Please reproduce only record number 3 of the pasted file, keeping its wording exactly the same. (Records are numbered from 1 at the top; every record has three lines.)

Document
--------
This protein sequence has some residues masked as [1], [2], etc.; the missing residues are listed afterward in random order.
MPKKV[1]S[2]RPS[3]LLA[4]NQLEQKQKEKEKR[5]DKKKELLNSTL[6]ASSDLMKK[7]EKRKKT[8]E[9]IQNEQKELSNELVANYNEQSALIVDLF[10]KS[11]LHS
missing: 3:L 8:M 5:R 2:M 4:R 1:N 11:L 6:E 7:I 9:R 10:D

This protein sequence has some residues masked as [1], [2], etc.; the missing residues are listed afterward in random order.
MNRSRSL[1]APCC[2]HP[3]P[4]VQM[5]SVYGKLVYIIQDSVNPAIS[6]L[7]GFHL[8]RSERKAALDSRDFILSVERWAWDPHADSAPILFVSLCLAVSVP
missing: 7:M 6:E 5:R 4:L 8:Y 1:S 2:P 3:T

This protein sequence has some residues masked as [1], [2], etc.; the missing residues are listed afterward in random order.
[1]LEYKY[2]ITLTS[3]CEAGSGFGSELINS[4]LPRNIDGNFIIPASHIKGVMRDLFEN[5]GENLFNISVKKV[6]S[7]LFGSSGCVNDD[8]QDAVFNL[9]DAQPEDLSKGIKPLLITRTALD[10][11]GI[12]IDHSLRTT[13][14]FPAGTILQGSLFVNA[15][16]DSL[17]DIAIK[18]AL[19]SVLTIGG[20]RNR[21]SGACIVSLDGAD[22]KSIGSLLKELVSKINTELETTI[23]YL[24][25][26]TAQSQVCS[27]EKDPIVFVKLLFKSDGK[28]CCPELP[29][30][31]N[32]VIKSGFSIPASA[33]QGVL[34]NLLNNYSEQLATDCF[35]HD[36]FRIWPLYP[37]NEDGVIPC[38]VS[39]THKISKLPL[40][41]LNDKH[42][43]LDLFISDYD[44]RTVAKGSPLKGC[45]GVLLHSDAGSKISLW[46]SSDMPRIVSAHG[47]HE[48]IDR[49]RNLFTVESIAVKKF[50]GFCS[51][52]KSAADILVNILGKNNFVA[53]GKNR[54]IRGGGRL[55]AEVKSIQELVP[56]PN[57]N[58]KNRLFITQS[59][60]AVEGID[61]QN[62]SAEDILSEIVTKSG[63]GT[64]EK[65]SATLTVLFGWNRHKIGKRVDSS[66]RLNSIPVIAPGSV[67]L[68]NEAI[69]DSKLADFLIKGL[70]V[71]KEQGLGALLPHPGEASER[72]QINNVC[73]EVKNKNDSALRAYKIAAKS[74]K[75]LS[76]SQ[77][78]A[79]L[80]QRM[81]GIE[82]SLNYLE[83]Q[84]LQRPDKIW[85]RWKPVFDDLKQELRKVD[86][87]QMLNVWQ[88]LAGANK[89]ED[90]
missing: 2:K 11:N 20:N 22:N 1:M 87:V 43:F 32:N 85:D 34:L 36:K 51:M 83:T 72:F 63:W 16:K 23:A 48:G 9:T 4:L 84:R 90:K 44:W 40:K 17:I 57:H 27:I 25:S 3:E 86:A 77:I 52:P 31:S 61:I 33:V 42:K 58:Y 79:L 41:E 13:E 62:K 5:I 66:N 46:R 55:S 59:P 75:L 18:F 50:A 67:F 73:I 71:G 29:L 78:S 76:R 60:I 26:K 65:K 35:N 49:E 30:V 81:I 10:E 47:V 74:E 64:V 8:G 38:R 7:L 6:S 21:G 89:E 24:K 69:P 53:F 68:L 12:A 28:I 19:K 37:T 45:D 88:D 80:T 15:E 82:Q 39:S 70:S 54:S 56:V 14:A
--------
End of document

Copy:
This protein sequence has some residues masked as [1], [2], etc.; the missing residues are listed afterward in random order.
[1]LEYKY[2]ITLTS[3]CEAGSGFGSELINS[4]LPRNIDGNFIIPASHIKGVMRDLFEN[5]GENLFNISVKKV[6]S[7]LFGSSGCVNDD[8]QDAVFNL[9]DAQPEDLSKGIKPLLITRTALD[10][11]GI[12]IDHSLRTT[13][14]FPAGTILQGSLFVNA[15][16]DSL[17]DIAIK[18]AL[19]SVLTIGG[20]RNR[21]SGACIVSLDGAD[22]KSIGSLLKELVSKINTELETTI[23]YL[24][25][26]TAQSQVCS[27]EKDPIVFVKLLFKSDGK[28]CCPELP[29][30][31]N[32]VIKSGFSIPASA[33]QGVL[34]NLLNNYSEQLATDCF[35]HD[36]FRIWPLYP[37]NEDGVIPC[38]VS[39]THKISKLPL[40][41]LNDKH[42][43]LDLFISDYD[44]RTVAKGSPLKGC[45]GVLLHSDAGSKISLW[46]SSDMPRIVSAHG[47]HE[48]IDR[49]RNLFTVESIAVKKF[50]GFCS[51][52]KSAADILVNILGKNNFVA[53]GKNR[54]IRGGGRL[55]AEVKSIQELVP[56]PN[57]N[58]KNRLFITQS[59][60]AVEGID[61]QN[62]SAEDILSEIVTKSG[63]GT[64]EK[65]SATLTVLFGWNRHKIGKRVDSS[66]RLNSIPVIAPGSV[67]L[68]NEAI[69]DSKLADFLIKGL[70]V[71]KEQGLGALLPHPGEASER[72]QINNVC[73]EVKNKNDSALRAYKIAAKS[74]K[75]LS[76]SQ[77][78]A[79]L[80]QRM[81]GIE[82]SLNYLE[83]Q[84]LQRPDKIW[85]RWKPVFDDLKQELRKVD[86][87]QMLNVWQ[88]LAGANK[89]ED[90]
missing: 2:K 11:N 20:N 22:N 1:M 87:V 43:F 32:N 85:D 34:L 36:K 51:M 83:T 72:F 63:W 16:K 23:A 48:G 9:T 4:L 84:R 90:K 44:W 40:K 17:I 57:H 27:I 25:S 3:E 86:A 77:I 52:P 31:S 61:I 33:V 42:K 58:Y 79:L 41:E 13:E 62:K 5:I 66:N 46:R 55:S 59:P 75:L 18:F 50:A 67:F 73:I 71:G 29:L 78:S 76:R 60:I 26:K 65:K 35:N 49:E 30:V 81:I 10:E 47:V 74:E 64:V 8:G 38:R 7:L 6:S 21:G 89:E 24:K 69:P 53:F 68:L 12:A 28:I 19:K 37:T 45:D 88:D 80:T 15:E 82:Q 39:S 70:S 54:S 56:V 14:A